While this is typical of malware attacks also, in a fileless attack, the payload will not create files on the devices hard drive but reside only in memory. The next stage of attack varies but often includes attempting to create entries in the device’s registry for persistence or attempting to load commonly used processes such as PowerShell or Windows Management Instrumentation (WMI). In fact, this is how Microsoft spotted the Astaroth campaign; their telemetry showed noticeable spikes in the use of the WMC tool to run a script.

Figure 1: Windows Defender Antivirus telemetry displays a sudden increase in suspisiouc activity.

Recent Astaroth Malware Campaign

Astaroth was first spotted in 2018 by Cybereason stealing information from European and Brazilian targets. Cofense’s Phishing Defense Center (PDC) also spotted a malspam campaign distributing Astaroth in September 2018 and exclusively targeting South American victims, with around 8,000 machines potentially compromised within a single week of attacks.

More recently, it has been identified by Microsoft Defender ATP Research Team in May and June this year after detecting an abrupt increase in the use of the Windows Management Instrumentation Command-line (WMIC) tool.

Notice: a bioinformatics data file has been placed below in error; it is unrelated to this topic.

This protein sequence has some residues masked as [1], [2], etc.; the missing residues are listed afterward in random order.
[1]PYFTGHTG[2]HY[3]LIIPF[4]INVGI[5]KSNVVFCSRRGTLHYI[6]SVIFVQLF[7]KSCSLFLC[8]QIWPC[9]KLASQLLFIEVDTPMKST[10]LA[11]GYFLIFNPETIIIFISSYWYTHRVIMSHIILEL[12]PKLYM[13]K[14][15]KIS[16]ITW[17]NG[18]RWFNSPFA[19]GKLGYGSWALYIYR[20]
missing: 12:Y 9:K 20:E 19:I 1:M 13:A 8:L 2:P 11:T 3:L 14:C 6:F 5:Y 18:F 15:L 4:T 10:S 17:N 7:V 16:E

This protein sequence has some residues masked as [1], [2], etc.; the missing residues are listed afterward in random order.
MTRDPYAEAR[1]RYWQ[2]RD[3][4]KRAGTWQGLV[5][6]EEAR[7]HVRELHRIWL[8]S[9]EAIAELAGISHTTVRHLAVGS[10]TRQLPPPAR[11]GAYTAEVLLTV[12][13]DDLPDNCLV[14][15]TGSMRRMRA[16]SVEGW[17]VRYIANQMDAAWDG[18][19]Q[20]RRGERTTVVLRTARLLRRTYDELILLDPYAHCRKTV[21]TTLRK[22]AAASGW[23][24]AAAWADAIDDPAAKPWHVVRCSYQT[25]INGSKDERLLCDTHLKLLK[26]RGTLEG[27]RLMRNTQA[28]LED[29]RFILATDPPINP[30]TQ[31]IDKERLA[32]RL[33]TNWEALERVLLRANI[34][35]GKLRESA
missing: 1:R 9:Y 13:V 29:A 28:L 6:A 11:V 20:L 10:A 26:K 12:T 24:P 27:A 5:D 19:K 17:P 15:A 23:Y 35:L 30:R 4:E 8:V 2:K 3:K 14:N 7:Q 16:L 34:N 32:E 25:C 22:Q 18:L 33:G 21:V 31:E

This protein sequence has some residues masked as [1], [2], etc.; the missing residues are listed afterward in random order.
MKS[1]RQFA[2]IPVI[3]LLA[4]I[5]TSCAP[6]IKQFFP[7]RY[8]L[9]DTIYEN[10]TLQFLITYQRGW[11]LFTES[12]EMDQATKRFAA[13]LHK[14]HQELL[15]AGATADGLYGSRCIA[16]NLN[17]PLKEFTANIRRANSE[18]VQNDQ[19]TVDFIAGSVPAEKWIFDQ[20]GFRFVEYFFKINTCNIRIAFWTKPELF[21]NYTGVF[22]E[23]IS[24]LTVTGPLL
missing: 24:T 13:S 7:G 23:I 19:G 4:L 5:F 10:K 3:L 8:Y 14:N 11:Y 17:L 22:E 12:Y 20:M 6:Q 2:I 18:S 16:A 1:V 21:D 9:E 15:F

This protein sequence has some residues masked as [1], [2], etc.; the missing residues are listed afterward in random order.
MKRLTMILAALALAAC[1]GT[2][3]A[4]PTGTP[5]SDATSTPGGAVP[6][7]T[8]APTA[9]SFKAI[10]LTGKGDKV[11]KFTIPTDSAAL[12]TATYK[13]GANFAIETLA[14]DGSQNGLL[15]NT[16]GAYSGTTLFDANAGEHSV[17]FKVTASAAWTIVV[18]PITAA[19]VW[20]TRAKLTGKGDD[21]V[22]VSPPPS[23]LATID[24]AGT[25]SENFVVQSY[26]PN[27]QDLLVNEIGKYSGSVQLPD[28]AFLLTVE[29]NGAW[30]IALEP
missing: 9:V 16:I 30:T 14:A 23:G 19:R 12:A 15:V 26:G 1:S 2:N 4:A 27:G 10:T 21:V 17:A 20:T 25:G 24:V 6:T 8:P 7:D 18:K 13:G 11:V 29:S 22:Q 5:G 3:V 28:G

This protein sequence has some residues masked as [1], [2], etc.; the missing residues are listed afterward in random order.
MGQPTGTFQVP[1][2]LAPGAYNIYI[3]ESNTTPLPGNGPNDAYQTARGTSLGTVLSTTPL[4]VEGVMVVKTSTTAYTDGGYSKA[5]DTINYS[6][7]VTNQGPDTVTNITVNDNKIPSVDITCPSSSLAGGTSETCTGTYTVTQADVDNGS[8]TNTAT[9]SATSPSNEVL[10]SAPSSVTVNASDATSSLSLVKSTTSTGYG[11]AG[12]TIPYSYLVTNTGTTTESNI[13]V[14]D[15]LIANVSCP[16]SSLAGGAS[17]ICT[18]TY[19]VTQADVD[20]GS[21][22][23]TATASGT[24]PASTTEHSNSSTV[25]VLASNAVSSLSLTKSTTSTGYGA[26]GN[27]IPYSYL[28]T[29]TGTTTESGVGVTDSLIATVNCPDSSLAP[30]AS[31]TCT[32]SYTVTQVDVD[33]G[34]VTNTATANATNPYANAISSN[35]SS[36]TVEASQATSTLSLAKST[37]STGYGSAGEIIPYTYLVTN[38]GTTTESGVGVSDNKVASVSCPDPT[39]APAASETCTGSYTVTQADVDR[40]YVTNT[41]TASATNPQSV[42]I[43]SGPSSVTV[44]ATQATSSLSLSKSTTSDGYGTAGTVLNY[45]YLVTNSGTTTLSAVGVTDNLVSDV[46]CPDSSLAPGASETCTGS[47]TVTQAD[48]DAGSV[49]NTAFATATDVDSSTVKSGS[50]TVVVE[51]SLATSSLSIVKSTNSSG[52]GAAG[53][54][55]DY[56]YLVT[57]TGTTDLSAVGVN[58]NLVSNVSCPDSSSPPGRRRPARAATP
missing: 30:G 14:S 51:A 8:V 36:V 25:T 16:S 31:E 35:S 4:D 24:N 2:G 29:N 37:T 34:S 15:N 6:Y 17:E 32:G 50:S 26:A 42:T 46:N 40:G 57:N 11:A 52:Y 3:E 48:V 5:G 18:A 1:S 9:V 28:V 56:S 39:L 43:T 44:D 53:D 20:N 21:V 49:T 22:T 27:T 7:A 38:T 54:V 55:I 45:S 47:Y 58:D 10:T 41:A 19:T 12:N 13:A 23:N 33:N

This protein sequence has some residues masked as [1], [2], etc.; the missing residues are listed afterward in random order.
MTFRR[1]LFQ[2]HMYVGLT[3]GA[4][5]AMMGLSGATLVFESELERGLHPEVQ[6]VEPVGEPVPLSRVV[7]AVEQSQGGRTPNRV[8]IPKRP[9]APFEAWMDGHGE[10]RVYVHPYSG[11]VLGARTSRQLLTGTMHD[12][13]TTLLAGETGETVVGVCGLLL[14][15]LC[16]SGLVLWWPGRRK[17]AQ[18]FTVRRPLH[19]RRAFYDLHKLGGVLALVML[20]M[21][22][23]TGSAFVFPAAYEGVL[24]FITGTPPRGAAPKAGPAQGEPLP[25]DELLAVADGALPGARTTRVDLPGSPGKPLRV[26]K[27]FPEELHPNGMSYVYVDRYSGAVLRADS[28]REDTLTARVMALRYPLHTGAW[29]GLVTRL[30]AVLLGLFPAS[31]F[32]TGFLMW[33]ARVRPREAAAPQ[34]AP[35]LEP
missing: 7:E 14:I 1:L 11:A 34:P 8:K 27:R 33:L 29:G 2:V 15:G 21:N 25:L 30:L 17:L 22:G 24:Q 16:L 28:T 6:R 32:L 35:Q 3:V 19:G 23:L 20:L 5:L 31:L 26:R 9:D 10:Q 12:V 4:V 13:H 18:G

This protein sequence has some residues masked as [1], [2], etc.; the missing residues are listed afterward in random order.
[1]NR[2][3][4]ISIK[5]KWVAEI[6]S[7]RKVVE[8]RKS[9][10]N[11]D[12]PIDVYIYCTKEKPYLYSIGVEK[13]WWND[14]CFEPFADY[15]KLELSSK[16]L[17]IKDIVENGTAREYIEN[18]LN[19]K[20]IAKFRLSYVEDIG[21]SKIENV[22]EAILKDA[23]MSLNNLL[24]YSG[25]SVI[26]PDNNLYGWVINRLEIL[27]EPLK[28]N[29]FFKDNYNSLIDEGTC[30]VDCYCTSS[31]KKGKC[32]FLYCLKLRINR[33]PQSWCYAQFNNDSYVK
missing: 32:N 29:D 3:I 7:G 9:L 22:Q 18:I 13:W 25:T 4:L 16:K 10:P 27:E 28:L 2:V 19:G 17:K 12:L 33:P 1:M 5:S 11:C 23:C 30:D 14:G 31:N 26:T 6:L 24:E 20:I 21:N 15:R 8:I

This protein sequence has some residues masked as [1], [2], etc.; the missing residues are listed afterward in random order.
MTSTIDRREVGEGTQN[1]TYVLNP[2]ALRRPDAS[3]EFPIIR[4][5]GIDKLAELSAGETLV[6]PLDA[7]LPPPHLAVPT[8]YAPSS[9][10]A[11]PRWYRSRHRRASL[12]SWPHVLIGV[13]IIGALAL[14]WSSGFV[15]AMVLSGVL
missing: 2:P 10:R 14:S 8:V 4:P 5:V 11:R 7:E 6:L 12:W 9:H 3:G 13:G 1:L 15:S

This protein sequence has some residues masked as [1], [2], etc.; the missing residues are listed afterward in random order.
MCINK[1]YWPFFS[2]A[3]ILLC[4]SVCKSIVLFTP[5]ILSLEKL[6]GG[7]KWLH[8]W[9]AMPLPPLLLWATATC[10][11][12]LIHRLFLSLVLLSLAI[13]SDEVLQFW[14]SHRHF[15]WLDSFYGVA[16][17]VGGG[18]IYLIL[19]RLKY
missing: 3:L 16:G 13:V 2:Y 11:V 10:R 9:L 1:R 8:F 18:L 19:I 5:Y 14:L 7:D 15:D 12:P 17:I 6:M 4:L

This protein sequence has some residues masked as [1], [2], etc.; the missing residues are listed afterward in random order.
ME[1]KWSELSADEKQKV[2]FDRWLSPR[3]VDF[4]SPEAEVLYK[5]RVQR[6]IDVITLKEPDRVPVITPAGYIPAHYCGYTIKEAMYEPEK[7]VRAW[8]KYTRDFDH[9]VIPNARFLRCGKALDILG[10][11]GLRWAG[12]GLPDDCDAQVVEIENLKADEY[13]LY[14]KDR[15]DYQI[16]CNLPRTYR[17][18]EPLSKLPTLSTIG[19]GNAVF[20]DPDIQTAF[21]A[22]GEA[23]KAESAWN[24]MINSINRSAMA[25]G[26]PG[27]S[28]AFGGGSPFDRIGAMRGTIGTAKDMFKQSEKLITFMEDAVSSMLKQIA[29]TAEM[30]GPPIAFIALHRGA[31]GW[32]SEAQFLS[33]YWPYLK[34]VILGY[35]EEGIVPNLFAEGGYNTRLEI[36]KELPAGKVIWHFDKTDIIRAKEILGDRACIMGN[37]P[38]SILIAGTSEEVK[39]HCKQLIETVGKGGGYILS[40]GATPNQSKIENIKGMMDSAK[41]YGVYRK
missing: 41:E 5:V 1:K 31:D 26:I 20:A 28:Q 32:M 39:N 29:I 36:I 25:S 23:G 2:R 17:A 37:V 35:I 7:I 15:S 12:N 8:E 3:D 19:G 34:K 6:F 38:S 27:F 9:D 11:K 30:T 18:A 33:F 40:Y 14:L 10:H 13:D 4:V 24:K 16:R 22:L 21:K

Analysis of Infection

A detailed analysis by security experts reveals the campaign sent out spam phishing emails with a link to a malicious .LNK shortcut file. Running the .LNK file causes the execution of the legitimate WMIC tool with the “/Format” parameter, which allows the download and execution of JavaScript code. The JavaScript code, in turn, downloads payloads by abusing the Bitsadmin tool. Finally, Astaroth is downloaded and run on the system, dumping credentials for a wide variety of apps and also uploading the stolen information to a remote command-and-control centre.

At no point during the attack chain is any file run that’s not a system tool. Instead, it entirely relies on system tools and commands during its entire attack chain to masquerade as regular activity.

Figure 2:  Astaroth ‘living off the land’ attack chain showing multiple legitimate tools abused.